Johnson celebrates National Coming Out Day

Dean Nelson and MBAs celebrate diversity and pride at a past Sage event.

Johnson students and Dean Mark Nelson celebrating LGBTQ+ pride at a past Out for Business event.

October 11 marks the 32nd National Coming Out Day, an annual LGBTQ+ awareness day observed in support of coming out as lesbian, gay, transgender, or queer. Johnson has an active LGBTQ+ community, including the student organization Out for Business, which works to foster a supportive campus climate and professional networks for LGBTQ+-identified MBA students and the workplaces they go on to lead.

To commemorate National Coming Out Day, some of our MBA students are sharing their stories and perspectives.

Baron Munoz ’21

“Admitting who you are to the people you love the most can be a terrifying experience. Coming out to my mom was easy, but my father shut me out. At that time, I was an international student attending college in the U.S. with the help of my parents, and my father initially threatened to stop paying for my school and living expenses. In a moment of bravery, I told my dad that if he didn’t want a gay son, I didn’t want a bigot as a father. I left the room ready to face any challenges with or without his support. It took us time to move beyond this, but eventually my father apologized and took back his threats.

“Since that time, he has become one of the most accepting people I’ve ever met often surprising me with his understanding of and empathy for the LGBTQ+ community, and I feel proud of being part of that change.”

Jackie Murphy ’22

“In fourth grade, my best friend Sarah and I refused to wear anything but Gap boys. My Mom convinced me one day to wear this pretty dress to try and curb the Gap cargo shorts I had been rocking all summer. When I showed up to school reluctantly wearing the pink dress, I made eye contact with Sarah from across the room and I will never forget the look of betrayal on her face. Sarah and I didn’t talk for an entire week, and I swore to never wear a dress ever again. I should have known then just how gay I was, and why Sarah and I were such good friends.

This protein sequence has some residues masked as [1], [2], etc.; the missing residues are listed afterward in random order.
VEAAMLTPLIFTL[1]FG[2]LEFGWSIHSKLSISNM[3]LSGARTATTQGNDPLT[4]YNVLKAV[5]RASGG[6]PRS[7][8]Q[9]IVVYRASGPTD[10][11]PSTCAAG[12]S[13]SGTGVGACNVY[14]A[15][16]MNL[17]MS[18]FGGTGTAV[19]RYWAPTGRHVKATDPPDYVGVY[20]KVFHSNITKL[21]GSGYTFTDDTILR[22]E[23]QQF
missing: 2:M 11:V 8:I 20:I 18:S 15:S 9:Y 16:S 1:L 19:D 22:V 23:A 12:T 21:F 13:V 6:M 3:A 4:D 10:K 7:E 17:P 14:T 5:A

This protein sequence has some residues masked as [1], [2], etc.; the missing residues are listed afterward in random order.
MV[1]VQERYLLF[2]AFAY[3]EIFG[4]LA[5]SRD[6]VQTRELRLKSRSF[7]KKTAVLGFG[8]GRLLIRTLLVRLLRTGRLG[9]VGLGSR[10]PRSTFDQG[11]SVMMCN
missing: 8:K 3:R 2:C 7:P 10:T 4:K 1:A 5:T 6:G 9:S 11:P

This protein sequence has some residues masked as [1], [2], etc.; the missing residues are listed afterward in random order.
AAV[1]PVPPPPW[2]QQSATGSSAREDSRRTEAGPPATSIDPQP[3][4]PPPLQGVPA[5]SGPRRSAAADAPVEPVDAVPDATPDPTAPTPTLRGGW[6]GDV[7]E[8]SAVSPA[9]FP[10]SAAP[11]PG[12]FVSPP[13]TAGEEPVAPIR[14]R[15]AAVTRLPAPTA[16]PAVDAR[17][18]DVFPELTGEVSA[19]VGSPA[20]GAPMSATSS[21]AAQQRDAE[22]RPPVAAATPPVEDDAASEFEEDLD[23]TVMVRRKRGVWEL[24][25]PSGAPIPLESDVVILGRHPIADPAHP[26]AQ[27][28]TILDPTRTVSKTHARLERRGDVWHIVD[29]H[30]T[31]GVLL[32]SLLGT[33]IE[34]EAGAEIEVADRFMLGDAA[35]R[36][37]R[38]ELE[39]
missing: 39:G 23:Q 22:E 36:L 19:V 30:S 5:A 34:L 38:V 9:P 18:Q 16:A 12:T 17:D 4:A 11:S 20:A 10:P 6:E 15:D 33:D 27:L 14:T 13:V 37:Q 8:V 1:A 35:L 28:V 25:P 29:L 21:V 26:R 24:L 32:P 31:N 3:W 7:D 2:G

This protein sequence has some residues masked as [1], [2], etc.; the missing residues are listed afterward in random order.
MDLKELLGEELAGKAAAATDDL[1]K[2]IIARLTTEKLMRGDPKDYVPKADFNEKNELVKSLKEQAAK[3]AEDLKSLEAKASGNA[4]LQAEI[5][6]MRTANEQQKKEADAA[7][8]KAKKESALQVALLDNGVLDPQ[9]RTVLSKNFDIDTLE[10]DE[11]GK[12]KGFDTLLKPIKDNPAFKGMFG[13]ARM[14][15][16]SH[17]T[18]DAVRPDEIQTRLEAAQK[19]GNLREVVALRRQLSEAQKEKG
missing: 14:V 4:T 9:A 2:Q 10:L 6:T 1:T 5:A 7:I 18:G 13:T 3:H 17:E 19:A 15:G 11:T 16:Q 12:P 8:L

“I accepted society’s roles though, and never questioned my sexuality until junior year of high school where girls would talk about their crushes. I knew I didn’t feel the ‘boy crush’ that other girls were chatting about. I couldn’t keep that feeling away, it just kept badgering me. One day, it just clicked. I was a lesbian. The following month I came out to my parents, and eventually my sisters. I’m not going to say it was easy-peasy with the family, but we have grown so much over the years that I think they would choose my girlfriend in a breakup because of how close they are.”

Jordan Hunt ’22

“The first time I came out was in the fifth grade. A classmate asked if I had a crush on anyone, and I answered honestlywith the name of a boy. I did not know what ‘gay’ meant, and I did not know that it had anything to do with me. But, my classmate’s reaction told me everything: boys liking boys was weird and shameful.

“I am grateful to the many people who untaught me that lesson over the years. Family, friends, mentors, and classmates have helped me find acceptance. However, it is only because of out and visible members of the LGBT community that I learned to truly love this part of myself. Happy National Coming Out Day, y’all!”

 

This story was created with the assistance of Johnson Out For Business, the business club for lesbian, gay, bisexual, transgender, and queer (LGBTQ+) Johnson students, their partners, and active allies.

 

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